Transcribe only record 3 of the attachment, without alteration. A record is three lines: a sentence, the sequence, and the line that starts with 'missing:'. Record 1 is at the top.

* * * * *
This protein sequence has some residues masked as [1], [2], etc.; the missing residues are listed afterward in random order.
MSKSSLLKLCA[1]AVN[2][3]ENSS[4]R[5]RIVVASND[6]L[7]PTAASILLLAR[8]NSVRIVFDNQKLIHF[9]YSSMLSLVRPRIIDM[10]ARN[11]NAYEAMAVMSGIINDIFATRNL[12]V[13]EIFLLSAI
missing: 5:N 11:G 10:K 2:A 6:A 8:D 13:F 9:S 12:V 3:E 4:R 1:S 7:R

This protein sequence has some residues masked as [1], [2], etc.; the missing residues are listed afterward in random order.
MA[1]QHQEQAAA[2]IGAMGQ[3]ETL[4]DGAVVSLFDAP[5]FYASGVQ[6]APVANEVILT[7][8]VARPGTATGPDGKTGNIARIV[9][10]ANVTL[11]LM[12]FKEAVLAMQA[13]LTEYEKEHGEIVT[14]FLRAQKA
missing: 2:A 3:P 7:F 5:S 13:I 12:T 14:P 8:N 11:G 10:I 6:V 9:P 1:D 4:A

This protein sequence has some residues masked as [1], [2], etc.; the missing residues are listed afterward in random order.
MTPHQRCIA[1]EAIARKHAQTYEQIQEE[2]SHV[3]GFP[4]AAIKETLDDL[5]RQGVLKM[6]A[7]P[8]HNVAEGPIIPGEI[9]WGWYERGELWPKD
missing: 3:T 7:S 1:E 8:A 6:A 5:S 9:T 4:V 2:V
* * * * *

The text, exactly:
This protein sequence has some residues masked as [1], [2], etc.; the missing residues are listed afterward in random order.
MTPHQRCIA[1]EAIARKHAQTYEQIQEE[2]SHV[3]GFP[4]AAIKETLDDL[5]RQGVLKM[6]A[7]P[8]HNVAEGPIIPGEI[9]WGWYERGELWPKD
missing: 3:T 7:S 1:E 8:A 6:A 5:S 9:T 4:V 2:V